The Bush Administration wants to develop low-yield and earth-penetrating nuclear weapons against new threats. But the laws of physics haven't changed

    The satellite photos showed unmistakable signs of fortified underground bunkers. U.S. intelligence officials warned that workers would soon be churning out weapons of mass destruction within the maze of tunnels. The White House demanded a halt to the work and hinted at a preemptive military strike—perhaps with nuclear weapons designed to penetrate and shatter buried targets.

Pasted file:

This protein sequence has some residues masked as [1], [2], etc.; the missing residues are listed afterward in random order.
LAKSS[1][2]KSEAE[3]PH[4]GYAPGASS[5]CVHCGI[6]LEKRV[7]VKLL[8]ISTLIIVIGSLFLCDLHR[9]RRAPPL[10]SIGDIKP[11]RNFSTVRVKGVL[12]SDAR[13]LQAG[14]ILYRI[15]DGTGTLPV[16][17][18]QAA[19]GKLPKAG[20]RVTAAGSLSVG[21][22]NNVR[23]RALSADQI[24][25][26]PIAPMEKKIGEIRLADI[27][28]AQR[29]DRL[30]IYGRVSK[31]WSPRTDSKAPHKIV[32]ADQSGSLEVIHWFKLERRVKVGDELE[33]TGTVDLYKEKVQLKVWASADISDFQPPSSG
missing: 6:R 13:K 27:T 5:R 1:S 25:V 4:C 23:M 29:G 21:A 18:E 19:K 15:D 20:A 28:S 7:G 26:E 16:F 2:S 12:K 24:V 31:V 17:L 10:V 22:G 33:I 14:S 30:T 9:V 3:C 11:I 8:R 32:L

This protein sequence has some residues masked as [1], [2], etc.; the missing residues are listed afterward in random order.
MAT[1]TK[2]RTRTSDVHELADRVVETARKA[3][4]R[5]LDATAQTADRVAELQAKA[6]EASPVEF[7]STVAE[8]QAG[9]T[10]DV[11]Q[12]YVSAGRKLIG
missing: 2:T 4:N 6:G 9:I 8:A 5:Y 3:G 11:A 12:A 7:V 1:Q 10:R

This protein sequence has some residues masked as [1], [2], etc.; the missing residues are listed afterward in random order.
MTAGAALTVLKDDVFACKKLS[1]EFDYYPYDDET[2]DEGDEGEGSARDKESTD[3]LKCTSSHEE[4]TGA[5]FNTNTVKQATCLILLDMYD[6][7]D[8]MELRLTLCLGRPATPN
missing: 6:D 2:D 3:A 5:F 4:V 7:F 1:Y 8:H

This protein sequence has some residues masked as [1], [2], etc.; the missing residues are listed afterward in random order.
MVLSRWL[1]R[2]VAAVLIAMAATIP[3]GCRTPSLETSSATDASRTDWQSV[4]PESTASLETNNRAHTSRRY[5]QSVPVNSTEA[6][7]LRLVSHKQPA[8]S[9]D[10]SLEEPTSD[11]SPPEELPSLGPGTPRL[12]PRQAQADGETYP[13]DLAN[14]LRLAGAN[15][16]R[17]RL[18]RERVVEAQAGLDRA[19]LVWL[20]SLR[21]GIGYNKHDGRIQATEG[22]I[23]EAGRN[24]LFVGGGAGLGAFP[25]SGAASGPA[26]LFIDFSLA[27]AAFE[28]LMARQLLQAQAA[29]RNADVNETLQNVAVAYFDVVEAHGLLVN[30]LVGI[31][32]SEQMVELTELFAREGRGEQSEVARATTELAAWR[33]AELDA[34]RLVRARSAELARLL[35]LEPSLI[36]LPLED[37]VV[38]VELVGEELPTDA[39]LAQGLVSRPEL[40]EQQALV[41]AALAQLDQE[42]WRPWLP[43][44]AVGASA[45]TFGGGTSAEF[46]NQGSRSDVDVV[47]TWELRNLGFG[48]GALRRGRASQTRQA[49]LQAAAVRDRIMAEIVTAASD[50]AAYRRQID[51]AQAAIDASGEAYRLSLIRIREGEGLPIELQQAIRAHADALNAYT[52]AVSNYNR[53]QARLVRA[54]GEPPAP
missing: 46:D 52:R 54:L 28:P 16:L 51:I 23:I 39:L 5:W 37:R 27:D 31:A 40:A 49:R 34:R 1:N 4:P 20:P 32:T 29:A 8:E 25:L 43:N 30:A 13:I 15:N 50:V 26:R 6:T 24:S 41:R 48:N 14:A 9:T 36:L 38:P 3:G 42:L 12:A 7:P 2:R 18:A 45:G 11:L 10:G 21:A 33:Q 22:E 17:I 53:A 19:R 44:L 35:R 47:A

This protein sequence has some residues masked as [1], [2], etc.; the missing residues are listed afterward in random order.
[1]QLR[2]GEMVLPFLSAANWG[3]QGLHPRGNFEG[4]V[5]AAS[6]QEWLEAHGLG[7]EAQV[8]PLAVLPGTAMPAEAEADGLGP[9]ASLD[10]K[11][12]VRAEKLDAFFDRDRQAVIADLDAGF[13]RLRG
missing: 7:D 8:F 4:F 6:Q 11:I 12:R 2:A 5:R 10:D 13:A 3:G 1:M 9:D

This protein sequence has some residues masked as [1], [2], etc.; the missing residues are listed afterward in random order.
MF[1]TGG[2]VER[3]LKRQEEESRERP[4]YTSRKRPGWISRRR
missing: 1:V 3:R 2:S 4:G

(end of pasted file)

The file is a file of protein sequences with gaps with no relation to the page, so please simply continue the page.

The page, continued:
A scenario for a future war with North Korea? No: Libya, 1996. Some military analysts believe that a veiled threat from the United States to use a nuclear “bunker buster” helped convince Libyan leader Muammar Qaddafi to abandon—at least temporarily—the Tarhunah tunnel complex near Tripoli. Now the Bush Administration wants to deter the next generation of adversaries by accelerating research into bunker busters and other nuclear weapons. It has asked Congress to give weapons scientists more than $20 million next year for such studies and to lift a decade-old rule that limits work on low-yield “mininukes” that could be used against both buried and surface targets. The White House also wants to shorten the time needed to reactivate the underground nuclear test range in Nevada, which has been largely mothballed since 1992. Congress seems likely to largely go along with the small but controversial requests, which are included in a $400 billion defense authorization bill that is nearing final passage.